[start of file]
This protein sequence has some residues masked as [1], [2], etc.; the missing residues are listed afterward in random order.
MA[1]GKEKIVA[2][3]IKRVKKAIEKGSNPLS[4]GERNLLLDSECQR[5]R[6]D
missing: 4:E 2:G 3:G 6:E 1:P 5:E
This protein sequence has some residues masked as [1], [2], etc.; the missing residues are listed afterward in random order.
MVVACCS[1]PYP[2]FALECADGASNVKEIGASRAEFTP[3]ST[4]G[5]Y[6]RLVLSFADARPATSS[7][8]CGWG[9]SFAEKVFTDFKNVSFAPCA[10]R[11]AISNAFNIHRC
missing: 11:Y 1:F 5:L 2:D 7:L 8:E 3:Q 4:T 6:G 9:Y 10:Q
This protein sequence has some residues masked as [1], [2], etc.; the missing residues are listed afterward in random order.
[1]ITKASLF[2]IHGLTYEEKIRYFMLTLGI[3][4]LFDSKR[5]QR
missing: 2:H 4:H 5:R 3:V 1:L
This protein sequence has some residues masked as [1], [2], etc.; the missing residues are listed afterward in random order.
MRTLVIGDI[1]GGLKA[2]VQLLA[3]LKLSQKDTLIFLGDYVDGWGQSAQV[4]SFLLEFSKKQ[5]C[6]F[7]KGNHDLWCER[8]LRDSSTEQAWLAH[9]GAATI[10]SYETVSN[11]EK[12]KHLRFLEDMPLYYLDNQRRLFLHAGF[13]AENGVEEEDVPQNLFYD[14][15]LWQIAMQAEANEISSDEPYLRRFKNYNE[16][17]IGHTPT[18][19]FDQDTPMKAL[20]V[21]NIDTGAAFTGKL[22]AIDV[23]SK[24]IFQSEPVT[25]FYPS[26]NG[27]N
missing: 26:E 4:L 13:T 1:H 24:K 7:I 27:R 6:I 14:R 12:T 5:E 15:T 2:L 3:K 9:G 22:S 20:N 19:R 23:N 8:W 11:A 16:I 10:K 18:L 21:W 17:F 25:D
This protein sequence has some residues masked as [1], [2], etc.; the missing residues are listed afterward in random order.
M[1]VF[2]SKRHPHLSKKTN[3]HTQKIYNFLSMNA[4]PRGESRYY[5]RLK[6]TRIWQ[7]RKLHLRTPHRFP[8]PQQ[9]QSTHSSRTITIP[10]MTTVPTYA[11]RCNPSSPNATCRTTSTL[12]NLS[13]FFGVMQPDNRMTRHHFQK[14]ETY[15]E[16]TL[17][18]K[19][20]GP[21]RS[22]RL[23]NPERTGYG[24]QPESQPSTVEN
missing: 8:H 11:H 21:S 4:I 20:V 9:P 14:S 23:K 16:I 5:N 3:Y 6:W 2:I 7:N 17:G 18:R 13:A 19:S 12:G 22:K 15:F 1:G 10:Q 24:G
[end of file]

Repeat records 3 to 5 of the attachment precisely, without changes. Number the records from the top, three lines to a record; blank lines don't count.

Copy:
This protein sequence has some residues masked as [1], [2], etc.; the missing residues are listed afterward in random order.
[1]ITKASLF[2]IHGLTYEEKIRYFMLTLGI[3][4]LFDSKR[5]QR
missing: 2:H 4:H 5:R 3:V 1:L
This protein sequence has some residues masked as [1], [2], etc.; the missing residues are listed afterward in random order.
MRTLVIGDI[1]GGLKA[2]VQLLA[3]LKLSQKDTLIFLGDYVDGWGQSAQV[4]SFLLEFSKKQ[5]C[6]F[7]KGNHDLWCER[8]LRDSSTEQAWLAH[9]GAATI[10]SYETVSN[11]EK[12]KHLRFLEDMPLYYLDNQRRLFLHAGF[13]AENGVEEEDVPQNLFYD[14][15]LWQIAMQAEANEISSDEPYLRRFKNYNE[16][17]IGHTPT[18][19]FDQDTPMKAL[20]V[21]NIDTGAAFTGKL[22]AIDV[23]SK[24]IFQSEPVT[25]FYPS[26]NG[27]N
missing: 26:E 4:L 13:T 1:H 24:K 7:I 27:R 6:I 14:R 12:T 5:E 15:T 2:L 3:K 9:G 22:S 20:N 19:R 23:N 8:W 11:A 16:I 10:K 18:L 21:W 17:F 25:D
This protein sequence has some residues masked as [1], [2], etc.; the missing residues are listed afterward in random order.
M[1]VF[2]SKRHPHLSKKTN[3]HTQKIYNFLSMNA[4]PRGESRYY[5]RLK[6]TRIWQ[7]RKLHLRTPHRFP[8]PQQ[9]QSTHSSRTITIP[10]MTTVPTYA[11]RCNPSSPNATCRTTSTL[12]NLS[13]FFGVMQPDNRMTRHHFQK[14]ETY[15]E[16]TL[17][18]K[19][20]GP[21]RS[22]RL[23]NPERTGYG[24]QPESQPSTVEN
missing: 8:H 11:H 21:S 4:I 20:V 9:P 14:S 23:K 16:I 5:N 3:Y 6:W 2:I 7:N 17:G 18:R 13:A 19:S 12:G 22:K 15:F 1:G 10:Q 24:G